Electrons trying to catch up with photons

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How electrons interact with other electrons in graphene affects how quickly they travel in the material, leading to its high conductivity. Scientists from the Centre for Extreme Matter and Emergent Phenomena at Utrecht University have developed a model attributing the greater conductivity in graphene to the accelerating effect of electrons interacting with photons.

In this study, physicists have devised a way of testing what happens when electrons interact with each other. To do so, they used pseudo-quantum electrodynamics, a theory that describes the interaction between electrons mediated by photons existing in different space-time dimensions. While the electrons are limited to propagating on a plane, the photons are free to move in 3D space.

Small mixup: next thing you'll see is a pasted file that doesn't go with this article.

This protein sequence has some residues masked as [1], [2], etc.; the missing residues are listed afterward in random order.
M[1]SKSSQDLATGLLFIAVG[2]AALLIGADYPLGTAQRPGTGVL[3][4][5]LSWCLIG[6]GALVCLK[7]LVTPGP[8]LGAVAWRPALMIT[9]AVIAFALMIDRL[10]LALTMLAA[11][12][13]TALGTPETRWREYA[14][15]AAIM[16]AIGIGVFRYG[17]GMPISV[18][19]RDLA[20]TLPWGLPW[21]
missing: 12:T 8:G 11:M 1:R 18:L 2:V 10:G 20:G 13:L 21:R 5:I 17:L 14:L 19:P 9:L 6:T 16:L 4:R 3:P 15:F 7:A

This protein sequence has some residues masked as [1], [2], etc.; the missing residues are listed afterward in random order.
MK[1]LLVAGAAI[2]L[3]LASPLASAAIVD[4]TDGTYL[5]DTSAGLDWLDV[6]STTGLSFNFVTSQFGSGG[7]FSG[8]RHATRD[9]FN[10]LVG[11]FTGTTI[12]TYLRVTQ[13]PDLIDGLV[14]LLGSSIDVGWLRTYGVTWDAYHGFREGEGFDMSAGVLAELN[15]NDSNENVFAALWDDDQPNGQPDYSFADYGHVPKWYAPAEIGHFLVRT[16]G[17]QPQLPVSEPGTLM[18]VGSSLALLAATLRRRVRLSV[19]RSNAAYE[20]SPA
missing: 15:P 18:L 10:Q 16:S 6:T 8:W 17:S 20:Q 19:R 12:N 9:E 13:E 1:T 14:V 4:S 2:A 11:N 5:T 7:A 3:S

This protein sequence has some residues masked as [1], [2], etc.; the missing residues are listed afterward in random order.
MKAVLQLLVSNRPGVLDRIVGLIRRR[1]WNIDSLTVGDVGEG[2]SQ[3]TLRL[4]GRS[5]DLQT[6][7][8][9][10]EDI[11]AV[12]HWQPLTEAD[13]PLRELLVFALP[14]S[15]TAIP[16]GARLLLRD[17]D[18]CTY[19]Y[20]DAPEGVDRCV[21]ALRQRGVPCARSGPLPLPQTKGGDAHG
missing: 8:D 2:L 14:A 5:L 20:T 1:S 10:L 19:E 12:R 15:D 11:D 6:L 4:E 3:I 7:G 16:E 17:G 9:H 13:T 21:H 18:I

As part of the study, the authors also took into account a weak magnetic field perpendicular to the graphene plane. They then used two different methods to examine its trending effect on the way the energy of electrons is spread around the vertex of the cone. The slope of the cone is the electron speed, which is three hundred times smaller than the speed of light.

The finding is that electrons have a tendency to increase their velocity towards that of the photons, which travel at the speed of light. And the weak magnetic field does not change this trend. Therefore, the electrons' collective behaviour, which is linked to conductivity, remains the same as in the absence of a weak field.